Gov. Phil Scott announced this week that a new statewide program, called IDEAL — Inclusion, Diversity, Equity, Action and Leadership — will encourage Vermont’s municipalities to focus more proactively on equity.
Much of the injustice baked into the systems of the country began at the local level, Xusana Davis, executive director of the state’s Office of Racial Equity, said at the governor’s press briefing this week. Her office will coordinate the program, providing a bridge between local and state officials on issues of equity.
“These are all issues that could, in part, be addressed at the state and federal levels, but that absolutely have to be tackled at the local level as well if we really want to move the needle,” she said.
The program’s mission is to bring municipalities together to share ideas and gather information about equity initiatives. Municipalities could create equitable land use policy, Davis said, or reimagine their community safety policies.
“That means things like properly handling discipline cases and cases where there are instances of officer misconduct or something like that,” she said. “It also means looking at what community safety is, not just from the lens of law enforcement. There are lots of ways that communities can feel more or less safe.”
Initiatives could be as complex as creating policies about hateful speech in schools, or as simple as installing street lights so joggers feel safer at night, she said. Placing more benches around town could help older Vermonters feel comfortable taking walks by providing rest points along the way.
In towns across Vermont — one of the whitest states in the nation — racial equity issues have often come to the fore.
In 2016, Rutland residents protested against then-Mayor Chris Louras’s efforts to make Rutland a home city for Syrian refugees fleeing war.
More recently, Tabitha Moore, director of the Rutland Area NAACP at the time, moved away from the area after facing harassment. Rutland residents and officials have clashed over whether to abolish the high school’s longtime mascot, the Raiders, amid concern over racism in the mascot’s origins.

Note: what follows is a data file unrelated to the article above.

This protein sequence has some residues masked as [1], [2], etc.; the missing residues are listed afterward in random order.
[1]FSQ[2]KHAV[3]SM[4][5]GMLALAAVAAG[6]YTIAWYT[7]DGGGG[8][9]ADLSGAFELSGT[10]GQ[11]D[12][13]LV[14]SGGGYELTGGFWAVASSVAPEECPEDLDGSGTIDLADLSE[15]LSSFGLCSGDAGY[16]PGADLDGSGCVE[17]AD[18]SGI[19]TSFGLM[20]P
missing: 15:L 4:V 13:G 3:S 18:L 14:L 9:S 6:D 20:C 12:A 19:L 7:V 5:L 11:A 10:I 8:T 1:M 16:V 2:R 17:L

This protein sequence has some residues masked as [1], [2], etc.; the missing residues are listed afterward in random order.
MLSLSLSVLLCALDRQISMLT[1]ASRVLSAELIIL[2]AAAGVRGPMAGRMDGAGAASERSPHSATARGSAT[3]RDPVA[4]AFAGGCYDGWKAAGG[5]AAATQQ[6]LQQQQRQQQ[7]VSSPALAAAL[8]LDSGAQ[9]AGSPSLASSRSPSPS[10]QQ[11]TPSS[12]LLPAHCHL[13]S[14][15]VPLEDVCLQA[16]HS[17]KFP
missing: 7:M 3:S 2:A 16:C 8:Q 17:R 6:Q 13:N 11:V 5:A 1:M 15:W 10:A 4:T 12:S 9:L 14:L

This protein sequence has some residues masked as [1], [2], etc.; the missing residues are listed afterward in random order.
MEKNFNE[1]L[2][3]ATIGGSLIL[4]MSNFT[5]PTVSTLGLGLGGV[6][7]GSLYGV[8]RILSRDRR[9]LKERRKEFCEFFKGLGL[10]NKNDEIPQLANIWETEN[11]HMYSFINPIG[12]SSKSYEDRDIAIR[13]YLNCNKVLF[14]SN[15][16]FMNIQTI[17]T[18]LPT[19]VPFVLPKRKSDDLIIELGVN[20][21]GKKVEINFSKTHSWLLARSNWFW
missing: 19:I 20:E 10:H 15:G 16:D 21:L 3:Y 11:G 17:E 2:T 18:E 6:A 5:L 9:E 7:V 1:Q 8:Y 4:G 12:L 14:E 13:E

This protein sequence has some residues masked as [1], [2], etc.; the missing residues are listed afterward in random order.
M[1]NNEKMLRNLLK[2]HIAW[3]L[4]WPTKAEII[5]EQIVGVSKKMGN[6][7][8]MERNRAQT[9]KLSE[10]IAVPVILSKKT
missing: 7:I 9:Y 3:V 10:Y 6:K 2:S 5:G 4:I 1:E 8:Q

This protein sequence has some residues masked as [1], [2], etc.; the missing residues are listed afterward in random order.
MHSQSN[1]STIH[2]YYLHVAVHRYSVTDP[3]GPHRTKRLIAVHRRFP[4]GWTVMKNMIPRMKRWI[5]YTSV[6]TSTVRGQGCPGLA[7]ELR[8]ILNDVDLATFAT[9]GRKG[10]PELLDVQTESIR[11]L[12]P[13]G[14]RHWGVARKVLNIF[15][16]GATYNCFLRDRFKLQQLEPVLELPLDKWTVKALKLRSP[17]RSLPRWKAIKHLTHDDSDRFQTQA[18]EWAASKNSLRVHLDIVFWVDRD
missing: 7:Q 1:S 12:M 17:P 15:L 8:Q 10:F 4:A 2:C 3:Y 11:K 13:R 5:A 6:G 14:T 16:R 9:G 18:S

In the Upper Valley, Hartford selectboard member Alicia Burrows resigned after experiencing what she called “blatant bigotry.” Burlington’s racial equity director resigned earlier this year after feeling unsupported and unwelcome in her role, according to reporting by Seven Days. In Barre, arguments about free speech and abortion rights have called the city’s diversity, equity and inclusion work into question.
In 2018, Kiah Morris, one of the state’s only Black lawmakers, resigned from her post at the Statehouse after facing racism and harassment in Bennington. Later, a Human Rights Commission report concluded that Bennington Police discriminated against her.
“While Vermont is a great place to live, with tight knit communities who care about their neighbors, not everyone has been welcomed. We have some work to do to make sure that they are,” Scott said at his press conference on Tuesday.
Fourteen communities have already signed on to the IDEAL program, including Bennington, Brattleboro, Burlington, Essex, Fairfax, Hardwick, Hartford, Hinesburg, Orange, St. Albans, South Burlington, Richmond, Tinmouth and Winooski.
Jeannie Jenkins, chair of the Bennington selectboard, said IDEAL’s mission builds on work that the town has undertaken in the last several years. Morris’ experience spurred much of that work.
While Jenkins said the town has been making steady progress, the IDEAL program offered experts and opportunities for grant funding that would “maybe move things along faster than then we would be able to otherwise.”
Mia Schultz, director of the Rutland Area NAACP, said she hadn’t been told about the program or invited to collaborate with Bennington officials.
Davis said the IDEAL program aims to prevent municipal leaders from “passing the buck” to partner organizations and informal committees and declining to take ownership of the work themselves.
“We've created this space that’s specifically for local leaders in town government because we need them to be able to do what they're uniquely situated to do,” she said. “But we still need the input, the assistance and the guidance of those community organizations.”
Each community has a team of town representatives who are required to attend meetings, Davis said. Two introductory meetings have already taken place, she said.
“We're looking for people who have the authority, or at least the influence, to be able to implement what they're learning,” Davis said. “Otherwise, what we don't want to happen is for it to just get buried with somebody who has no power to actually bring these issues to the forefront in the community.”
Asked whether Davis would encourage more municipalities to join, she said the invitation is open.
“We're not trying to recruit or cajole anybody,” she said. “If you're not committed to this work, then it's probably better if you've made the decision not to participate. We'll be here when you're ready, but in the meantime, we'll be over here getting things done.”
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